As experience with osseointegrated implants has grown, greater use has been made of placement in the posterior jaw. To reduce the risk of implant failure and increase the ability of posterior implants to tolerate the occlusal forces, it is beneficial to create a wider base either by using wider (eg, 5-mm) implants or by placing two or even three standard implants at one site. In the present series, unpaired 5-mm Nobelpharma implants were placed in 38 sites in the mandible and 21 sites in the maxilla. All implants were uncovered and restored with ceramometal crowns, with follow-up ranging from 3 to 26 months (mean 16 months) postloading. Two implants in one patient failed and were replaced successfully at 14 months. At 20 sites, pairs of 5-mm implants were placed and restored, and with a loading period of 3 to 26 months (mean 14 months), all of these implants were successful. At 34 sites, a 5-mm implant was paired with a 3.75-mm or 4-mm implant. With a loading period of 3 to 24 months (mean 13 months), one implant 5 mm wide and 8 mm long failed and was replaced successfully at 13 months, and an implant 4 mm wide and 10 mm long failed and was not replaced. The failure rate for this group of implants therefore was 3%. Double 3.75-mm or 4-mm implants were placed at 149 sites in the mandible and 13 sites in the maxilla. All of these double-root implants were uncovered and restored with ceramometal crowns. With follow-up ranging from 4 to 78 months (mean 37 months) postloading, there were five implant failures in four patients, for a failure rate of 1.2%. The failure rate for all 5-mm implants was 2.3%, and that for all double implants was 1.6%. The use of either 5-mm or double implants necessitates changes in surgical technique, and both are highly dependent for their success on proper surgical execution.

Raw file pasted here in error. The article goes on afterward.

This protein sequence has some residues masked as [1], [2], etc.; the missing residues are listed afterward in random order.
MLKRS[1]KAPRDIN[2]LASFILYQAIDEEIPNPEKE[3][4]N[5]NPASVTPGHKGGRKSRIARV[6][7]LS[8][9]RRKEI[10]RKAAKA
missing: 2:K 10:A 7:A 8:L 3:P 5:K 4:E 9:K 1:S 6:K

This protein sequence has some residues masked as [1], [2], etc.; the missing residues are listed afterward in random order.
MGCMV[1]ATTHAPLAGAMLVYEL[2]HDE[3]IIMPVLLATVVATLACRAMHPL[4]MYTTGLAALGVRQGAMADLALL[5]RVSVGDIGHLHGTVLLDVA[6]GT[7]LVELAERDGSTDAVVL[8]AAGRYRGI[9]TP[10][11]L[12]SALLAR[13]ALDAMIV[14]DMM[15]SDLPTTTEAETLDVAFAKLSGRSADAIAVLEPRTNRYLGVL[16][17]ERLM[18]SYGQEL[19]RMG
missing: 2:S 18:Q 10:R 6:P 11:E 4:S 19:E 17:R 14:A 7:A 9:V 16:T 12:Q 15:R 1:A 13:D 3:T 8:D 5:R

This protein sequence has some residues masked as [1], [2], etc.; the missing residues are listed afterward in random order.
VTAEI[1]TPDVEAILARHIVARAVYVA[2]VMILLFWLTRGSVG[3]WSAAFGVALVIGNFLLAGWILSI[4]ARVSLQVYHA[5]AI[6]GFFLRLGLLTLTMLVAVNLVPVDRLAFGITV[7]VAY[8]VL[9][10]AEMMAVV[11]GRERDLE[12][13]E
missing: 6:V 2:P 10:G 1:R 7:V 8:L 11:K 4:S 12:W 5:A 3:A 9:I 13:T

Keywords: endosseous dental restoration, dental implantation